Red. After a soft light, the colour (thanks to Gaëtan van den Berg) explodes. The dance surprises when the dancers play with movement as the pianists give form to the music. The gesture shapes the score and gives substance to the movement (a term fortunately common to both artistic expressions!). Moreover, the hips undulating to the striking of the strings do prove that, above all, music gets you in the guts, doesn't it?

Francis Cossu, L'été des Hivernales (2/4): Olga de Soto, La Marseillaise (FR), July 19, 1998


This music rises as an upward tellurian vibration. First it originates from the dancers' legs, then it settles "around" their hips, term carefully chosen by the choreographer. From there, the tumult reaches the chest reeling around, the faces smiling in communicative pleasure; their arms curve and crook in a clamour climbing in whirlwinds to a stormy sky, ready to explode under the pressure of these two human torches. The impression is one of enthusiasm hesitating between frenzy and bedazzlement. Feelings are created by bodies, creepers made to swirl into curls and twists by an invisible hand, or metamorphosing themselves into feminine flames that a warm wind turns into undulating and winding lines.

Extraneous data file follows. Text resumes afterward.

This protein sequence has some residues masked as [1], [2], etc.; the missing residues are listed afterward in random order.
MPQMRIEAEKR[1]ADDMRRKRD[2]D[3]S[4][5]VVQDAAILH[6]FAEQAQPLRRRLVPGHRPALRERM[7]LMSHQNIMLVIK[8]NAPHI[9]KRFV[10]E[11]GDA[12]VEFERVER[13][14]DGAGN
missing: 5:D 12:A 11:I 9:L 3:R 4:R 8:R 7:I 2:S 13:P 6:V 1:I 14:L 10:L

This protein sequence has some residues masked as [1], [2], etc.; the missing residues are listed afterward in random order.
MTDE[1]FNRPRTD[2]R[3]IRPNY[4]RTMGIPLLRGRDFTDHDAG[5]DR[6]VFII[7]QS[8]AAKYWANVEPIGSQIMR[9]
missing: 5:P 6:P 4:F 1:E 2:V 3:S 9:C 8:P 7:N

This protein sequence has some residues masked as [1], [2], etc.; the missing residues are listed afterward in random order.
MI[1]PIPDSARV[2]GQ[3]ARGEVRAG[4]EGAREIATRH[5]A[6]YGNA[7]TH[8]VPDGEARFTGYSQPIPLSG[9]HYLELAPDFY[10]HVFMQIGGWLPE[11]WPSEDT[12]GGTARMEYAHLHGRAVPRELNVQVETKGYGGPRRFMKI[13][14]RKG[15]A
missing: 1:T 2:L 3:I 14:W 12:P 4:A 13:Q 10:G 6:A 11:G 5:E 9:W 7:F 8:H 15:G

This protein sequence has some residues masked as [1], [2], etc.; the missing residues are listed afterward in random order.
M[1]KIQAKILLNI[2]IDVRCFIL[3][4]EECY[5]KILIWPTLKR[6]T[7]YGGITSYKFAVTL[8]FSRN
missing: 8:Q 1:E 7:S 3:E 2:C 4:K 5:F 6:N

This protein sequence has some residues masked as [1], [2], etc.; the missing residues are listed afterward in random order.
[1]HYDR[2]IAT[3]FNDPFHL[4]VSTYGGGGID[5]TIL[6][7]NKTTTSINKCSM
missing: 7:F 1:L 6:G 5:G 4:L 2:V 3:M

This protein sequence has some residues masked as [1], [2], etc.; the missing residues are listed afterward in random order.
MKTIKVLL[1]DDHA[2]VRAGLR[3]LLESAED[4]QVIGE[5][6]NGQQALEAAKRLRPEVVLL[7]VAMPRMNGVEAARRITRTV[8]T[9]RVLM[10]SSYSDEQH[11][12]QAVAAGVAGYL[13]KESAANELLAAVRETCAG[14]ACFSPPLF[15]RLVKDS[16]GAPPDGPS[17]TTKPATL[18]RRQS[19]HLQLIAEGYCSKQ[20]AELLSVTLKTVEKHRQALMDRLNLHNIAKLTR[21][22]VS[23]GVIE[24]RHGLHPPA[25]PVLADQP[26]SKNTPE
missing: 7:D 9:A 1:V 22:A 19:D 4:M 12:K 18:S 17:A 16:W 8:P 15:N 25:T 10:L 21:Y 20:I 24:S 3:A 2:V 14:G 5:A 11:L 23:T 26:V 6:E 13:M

Jean-Jacques Delfour, Flames and women, CASSANDRE (FR), Sept-Oct 1998


Winnsboro Cotton Mill Blues, also created in 1996, is a piece that releases an energy of freedom. Trapped in Frederic Rzewski's music (based on a song sung by the workers of America's cotton factories) the bodies are submitted to the infernal cadence of servile work. Little by little their movements seem to become emancipated. From then on the dance becomes centred, experiencing the pain of alienating domination and the pleasure of a hoped for liberation. In a succession of tremblings, which shake the bodies between fear and pleasure, the mechanical movements give way to shouts. These show, without any modesty, an authentic eroticism, an orgasmic ecstasy, which reminds us of like's true demands. A philosophical hedonism similar to Michel Onfray's theories in his treaty The Rebel's Policy.

Jean-Marc Lachaud, SKÊNÊ No. 2-3, The body: exhibition / revelation (FR), 1998


The moment of grace of this Été des Hivernales was brought by Olga de Soto, a Spanish dancer established in Belgium. Whether she elaborates it alone or in duet (with Pascale Gigon), her language, which is very pure, creates a shiver in the half-light, the rustling of life. Her musical choices (of contemporary composers such as Salvatore Sciarrino or Denis Pousseur) are of an unusual quality.            

Emmannuèle Rüegger, L'été des Hivernales, Ballet 2000 No. 43


As to Olga de Soto, one could see her and see her again without being exhausted, so much her dance is musical. Whether she talks about a secret relation in a semi-darkness, nearest to the microscopic, or shines out in furious movements of the hips on Frederic Rzewski's ravaging music, or murmurs solitary on a composition by Denis Pousseur, what comes out is pure joy. Simplicity combined with wisdom.

Marie-Christine Vernay, Le Tour de la danse en un jour, Libération (FR), July 24, 1998